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Tax Return Season

  • Posted on February 24, 2016 at 3:53 pm

In the United States of America, we pay taxes every single day. On the money we make, on the money we spend, on everything, just about. These taxes pay for our roadways. They pay for our city ordinances and libraries and public schools. They pay for the indigent health care that is the only health care I currently have. These taxes give disability payments to those who cannot work and welfare payments to those who can’t find work. These taxes give food to those who cannot buy their own.

In short, these taxes help save lives. A lot of people disagree. A lot of people feel we pay way too many taxes. To these people, I ask, what do you expect? What can be done without money these days, and where is the government meant to get that money without our support as citizens. You don’t complain about the tax money when it comes to the properly-paved roads, only when there are holes in them. You don’t complain about the libraries that provide the homeless with places to be during the day, until they close down and the homeless stand on your street corners. You don’t complain about law enforcement, until they’ve pulled you over. To the people who complain about taxes, I say this:

When you check our a book at the library, you’re asked to return it on time, correct? And when you don’t you pay a fee. That fee then goes to the librarians salaries. The librarians who help you find and check out books. That fee goes to the lease on the property that library sits on. That fee goes to purchasing new books. That fee goes to holding classes for those too poor to attend college. That fee is useful. So I never complain about paying the fee on a book I kept out too long. After all, if I didn’t want to pay the fee, I just wouldn’t use the service, would I? Taxes are just like that. If you don’t want to pay the taxes, move somewhere else.

The bright side to taxes comes down to this, however. And this bright side is Tax Returns.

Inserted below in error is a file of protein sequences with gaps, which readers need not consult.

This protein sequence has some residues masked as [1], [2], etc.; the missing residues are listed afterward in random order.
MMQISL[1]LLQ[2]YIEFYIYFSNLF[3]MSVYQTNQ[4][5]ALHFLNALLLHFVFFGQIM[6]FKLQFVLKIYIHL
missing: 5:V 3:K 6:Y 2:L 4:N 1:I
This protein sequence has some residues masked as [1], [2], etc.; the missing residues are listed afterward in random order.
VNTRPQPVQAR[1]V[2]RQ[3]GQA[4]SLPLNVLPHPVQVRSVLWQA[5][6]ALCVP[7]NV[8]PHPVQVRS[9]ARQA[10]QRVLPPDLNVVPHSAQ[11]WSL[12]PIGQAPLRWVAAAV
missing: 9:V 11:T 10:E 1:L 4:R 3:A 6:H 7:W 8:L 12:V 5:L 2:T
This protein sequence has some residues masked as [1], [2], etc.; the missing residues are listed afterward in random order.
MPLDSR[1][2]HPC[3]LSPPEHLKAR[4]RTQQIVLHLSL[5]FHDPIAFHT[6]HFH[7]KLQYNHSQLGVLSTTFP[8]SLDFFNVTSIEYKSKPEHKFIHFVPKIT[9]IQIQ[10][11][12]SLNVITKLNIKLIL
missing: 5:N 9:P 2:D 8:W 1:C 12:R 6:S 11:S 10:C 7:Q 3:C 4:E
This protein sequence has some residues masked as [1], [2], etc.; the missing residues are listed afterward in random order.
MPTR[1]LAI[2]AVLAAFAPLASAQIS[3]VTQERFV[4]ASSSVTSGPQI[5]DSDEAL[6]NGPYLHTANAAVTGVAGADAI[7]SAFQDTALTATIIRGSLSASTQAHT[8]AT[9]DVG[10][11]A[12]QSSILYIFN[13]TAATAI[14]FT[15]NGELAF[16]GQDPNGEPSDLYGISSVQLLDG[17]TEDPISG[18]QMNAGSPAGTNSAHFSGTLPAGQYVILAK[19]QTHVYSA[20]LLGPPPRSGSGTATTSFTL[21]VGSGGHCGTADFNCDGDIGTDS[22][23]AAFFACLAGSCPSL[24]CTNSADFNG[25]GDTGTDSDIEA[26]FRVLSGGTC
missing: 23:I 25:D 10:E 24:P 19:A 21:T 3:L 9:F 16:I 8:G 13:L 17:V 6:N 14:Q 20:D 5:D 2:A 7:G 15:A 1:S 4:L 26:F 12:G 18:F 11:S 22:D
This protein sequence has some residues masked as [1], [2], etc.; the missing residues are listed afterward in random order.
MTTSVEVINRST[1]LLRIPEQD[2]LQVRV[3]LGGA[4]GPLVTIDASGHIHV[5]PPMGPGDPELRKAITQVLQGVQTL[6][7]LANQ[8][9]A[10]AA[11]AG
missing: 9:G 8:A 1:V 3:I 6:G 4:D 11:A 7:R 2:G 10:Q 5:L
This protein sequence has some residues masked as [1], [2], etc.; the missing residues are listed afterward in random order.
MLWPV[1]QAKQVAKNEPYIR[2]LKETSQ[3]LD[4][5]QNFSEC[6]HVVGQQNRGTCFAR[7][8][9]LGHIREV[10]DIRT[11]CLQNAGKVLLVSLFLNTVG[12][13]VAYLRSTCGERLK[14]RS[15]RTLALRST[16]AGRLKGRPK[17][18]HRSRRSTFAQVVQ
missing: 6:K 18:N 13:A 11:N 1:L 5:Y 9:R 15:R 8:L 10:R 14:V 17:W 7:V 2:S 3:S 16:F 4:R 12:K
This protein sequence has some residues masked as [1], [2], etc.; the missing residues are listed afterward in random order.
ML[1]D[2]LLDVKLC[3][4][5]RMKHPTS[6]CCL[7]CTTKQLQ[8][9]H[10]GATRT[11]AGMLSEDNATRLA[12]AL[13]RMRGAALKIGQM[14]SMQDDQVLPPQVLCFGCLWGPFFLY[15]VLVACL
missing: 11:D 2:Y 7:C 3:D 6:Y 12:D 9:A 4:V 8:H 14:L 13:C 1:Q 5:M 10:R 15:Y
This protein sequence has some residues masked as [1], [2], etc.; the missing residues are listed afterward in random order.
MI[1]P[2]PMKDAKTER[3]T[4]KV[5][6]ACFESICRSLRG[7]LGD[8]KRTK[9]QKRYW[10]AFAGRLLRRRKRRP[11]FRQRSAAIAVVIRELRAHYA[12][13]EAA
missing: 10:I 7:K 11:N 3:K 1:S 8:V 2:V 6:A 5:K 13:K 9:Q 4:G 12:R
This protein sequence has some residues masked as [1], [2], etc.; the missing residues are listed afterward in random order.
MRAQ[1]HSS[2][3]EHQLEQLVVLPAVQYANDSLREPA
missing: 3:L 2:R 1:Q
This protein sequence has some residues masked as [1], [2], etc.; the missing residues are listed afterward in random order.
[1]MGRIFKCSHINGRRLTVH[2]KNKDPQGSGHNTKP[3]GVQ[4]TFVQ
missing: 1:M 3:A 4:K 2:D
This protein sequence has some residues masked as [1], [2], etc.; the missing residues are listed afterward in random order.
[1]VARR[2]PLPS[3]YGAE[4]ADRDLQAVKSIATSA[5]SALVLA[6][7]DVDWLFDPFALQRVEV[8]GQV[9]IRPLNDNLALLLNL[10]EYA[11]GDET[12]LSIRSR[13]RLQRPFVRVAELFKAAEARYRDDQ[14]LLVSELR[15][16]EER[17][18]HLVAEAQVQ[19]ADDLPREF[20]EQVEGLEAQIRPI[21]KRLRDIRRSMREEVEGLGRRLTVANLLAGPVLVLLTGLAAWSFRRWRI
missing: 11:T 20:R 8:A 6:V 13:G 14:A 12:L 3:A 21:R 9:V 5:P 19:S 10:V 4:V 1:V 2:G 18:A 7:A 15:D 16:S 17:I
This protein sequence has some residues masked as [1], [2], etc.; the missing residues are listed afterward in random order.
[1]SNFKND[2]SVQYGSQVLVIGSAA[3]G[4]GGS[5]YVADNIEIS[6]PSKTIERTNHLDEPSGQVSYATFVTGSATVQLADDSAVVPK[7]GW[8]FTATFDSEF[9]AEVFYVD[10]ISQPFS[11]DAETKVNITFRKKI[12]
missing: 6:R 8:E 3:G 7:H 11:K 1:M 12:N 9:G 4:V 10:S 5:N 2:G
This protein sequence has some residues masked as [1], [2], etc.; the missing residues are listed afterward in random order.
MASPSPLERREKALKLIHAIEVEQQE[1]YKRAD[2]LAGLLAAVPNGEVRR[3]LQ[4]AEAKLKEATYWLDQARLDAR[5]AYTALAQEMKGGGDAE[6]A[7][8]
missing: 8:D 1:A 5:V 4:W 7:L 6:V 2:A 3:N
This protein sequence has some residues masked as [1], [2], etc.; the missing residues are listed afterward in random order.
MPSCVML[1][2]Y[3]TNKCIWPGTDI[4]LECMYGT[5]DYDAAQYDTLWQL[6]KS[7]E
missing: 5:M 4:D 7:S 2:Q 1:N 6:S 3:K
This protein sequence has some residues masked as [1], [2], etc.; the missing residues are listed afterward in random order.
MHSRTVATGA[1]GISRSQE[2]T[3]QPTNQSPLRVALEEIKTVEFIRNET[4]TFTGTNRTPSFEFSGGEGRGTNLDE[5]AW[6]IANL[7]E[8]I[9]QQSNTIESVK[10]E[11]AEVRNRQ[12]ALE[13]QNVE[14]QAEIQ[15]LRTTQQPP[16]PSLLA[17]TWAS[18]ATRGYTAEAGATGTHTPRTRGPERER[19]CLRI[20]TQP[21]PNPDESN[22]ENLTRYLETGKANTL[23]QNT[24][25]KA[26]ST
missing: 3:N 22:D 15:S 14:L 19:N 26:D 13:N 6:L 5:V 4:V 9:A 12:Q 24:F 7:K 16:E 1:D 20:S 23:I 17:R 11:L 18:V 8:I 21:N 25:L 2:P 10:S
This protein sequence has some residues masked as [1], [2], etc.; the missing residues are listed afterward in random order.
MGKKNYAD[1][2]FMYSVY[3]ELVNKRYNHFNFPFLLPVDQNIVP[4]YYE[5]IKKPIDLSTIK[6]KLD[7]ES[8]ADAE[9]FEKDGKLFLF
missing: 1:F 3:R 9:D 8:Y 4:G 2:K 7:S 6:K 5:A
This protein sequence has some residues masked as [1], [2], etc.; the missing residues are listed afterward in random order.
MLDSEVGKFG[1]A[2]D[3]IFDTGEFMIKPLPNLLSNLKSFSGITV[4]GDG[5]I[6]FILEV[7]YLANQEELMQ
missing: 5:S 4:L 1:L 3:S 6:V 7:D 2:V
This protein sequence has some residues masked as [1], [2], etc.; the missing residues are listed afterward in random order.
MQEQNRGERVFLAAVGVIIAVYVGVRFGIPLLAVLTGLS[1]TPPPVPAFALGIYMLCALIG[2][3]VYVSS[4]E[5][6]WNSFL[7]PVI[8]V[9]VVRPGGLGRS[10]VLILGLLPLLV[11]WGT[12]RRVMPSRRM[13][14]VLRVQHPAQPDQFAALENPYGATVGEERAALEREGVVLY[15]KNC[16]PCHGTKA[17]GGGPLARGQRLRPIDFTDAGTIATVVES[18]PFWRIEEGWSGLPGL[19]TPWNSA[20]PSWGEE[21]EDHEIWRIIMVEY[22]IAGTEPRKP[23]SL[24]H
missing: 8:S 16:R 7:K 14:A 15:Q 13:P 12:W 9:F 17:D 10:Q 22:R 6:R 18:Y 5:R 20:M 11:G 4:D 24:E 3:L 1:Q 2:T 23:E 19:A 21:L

So basically, the idea is, you pay exactly your fair share in taxes. Sometimes, however, because of the way the system is set up, you accidentally over pay! So, the government, after you file your taxes, and they double check their math, sends you a check with your tax returns!

It’s a little like hitting the lottery. I knew a family that when they filed their combined taxes, they got a return of $3000 dollars. My best friend got a return of around $1500. I’m getting close to $1200 dollars back this year. Last year, I only got about $500 dollars back. But what do you do, when you have a ton of money coming to you in one lump sum?

Some people, like a girl I know from work, payed off her credit card debt, and then bought a $300 purse. My best friend paid her son’s tuition for his school, and then bought her husband a giant tv. (and gave me the smaller one! Yay!) I know one friend who is planning to save it until Comicon in the summer, and spend it there. So what’s the right strategy when it comes to using your tax return?

Personally, I intend to make sure my tax return works for me this year. I don’t want to fritter it away on purses or food or anything like that. I really want to make sure I spend this money wisely. So I consulted some articles. Some, like Money Crasher’s article, were filled with a few good ideas, but mostly bland options. Others, like TurboTax’s article, are filled with more whimsical ideas. Personally, I like the idea of funding a business.

For almost a year, I have been considering starting an Apiary. Often, with a $500 start up cost, you can get a decent 3-4 hive Apiary going. Enough to supply honey for a small shop. I’m thinking of it as a great way to make sure I have revenue coming in in the future. A second blade, if you will, were I to use terms from Assassination Classroom. It would be difficult, of course, to run a business, work full time AND attend College. Which is what my plans are for this year. However, it’s going to be worth it.

My other plan is glasses. My own are wearing down, and I can barely see. Glasses, when one doesn’t have insurance, generally cost anywhere from $500 to $1200, depending on your perscription and the frames you chose. I may just ask them to reuse my frames.

In general, however, this is how it always goes. I pledge to myself I will spend my return wisely, and then it’s gone before I know it. Hopefully, this year, my return season goes better than last, and hopefully, yours too. Tell us what you plan on spending your tax return on  in the comments! If you live in a country that doesn’t do tax returns, tell us how your tax system works! I’m very curious.

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